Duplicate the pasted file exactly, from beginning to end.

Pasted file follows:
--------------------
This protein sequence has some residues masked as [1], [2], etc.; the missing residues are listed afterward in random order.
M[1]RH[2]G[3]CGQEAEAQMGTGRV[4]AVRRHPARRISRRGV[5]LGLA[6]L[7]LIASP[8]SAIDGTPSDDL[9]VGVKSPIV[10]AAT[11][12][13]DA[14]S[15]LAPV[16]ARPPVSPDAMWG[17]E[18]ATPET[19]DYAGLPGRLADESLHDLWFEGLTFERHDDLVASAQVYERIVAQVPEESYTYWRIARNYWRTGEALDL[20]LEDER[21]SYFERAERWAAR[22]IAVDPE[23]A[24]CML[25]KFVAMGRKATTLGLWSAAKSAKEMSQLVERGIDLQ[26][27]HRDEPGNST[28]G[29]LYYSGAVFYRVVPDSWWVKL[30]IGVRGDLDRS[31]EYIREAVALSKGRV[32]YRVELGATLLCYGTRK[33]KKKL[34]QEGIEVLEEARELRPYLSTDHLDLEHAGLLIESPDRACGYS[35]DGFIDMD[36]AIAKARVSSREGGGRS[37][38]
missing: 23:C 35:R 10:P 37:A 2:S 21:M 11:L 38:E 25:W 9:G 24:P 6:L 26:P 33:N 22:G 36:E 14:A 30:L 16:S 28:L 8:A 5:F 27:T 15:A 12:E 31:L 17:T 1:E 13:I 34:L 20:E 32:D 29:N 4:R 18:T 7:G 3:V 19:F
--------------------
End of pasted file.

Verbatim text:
This protein sequence has some residues masked as [1], [2], etc.; the missing residues are listed afterward in random order.
M[1]RH[2]G[3]CGQEAEAQMGTGRV[4]AVRRHPARRISRRGV[5]LGLA[6]L[7]LIASP[8]SAIDGTPSDDL[9]VGVKSPIV[10]AAT[11][12][13]DA[14]S[15]LAPV[16]ARPPVSPDAMWG[17]E[18]ATPET[19]DYAGLPGRLADESLHDLWFEGLTFERHDDLVASAQVYERIVAQVPEESYTYWRIARNYWRTGEALDL[20]LEDER[21]SYFERAERWAAR[22]IAVDPE[23]A[24]CML[25]KFVAMGRKATTLGLWSAAKSAKEMSQLVERGIDLQ[26][27]HRDEPGNST[28]G[29]LYYSGAVFYRVVPDSWWVKL[30]IGVRGDLDRS[31]EYIREAVALSKGRV[32]YRVELGATLLCYGTRK[33]KKKL[34]QEGIEVLEEARELRPYLSTDHLDLEHAGLLIESPDRACGYS[35]DGFIDMD[36]AIAKARVSSREGGGRS[37][38]
missing: 23:C 35:R 10:P 37:A 2:S 21:M 11:L 38:E 25:W 9:G 24:P 6:L 26:P 33:N 22:G 36:E 14:A 30:L 16:S 28:L 8:A 5:F 27:T 15:A 12:E 31:L 17:T 1:E 13:I 34:L 20:E 32:D 29:N 4:R 18:T 7:G 3:V 19:F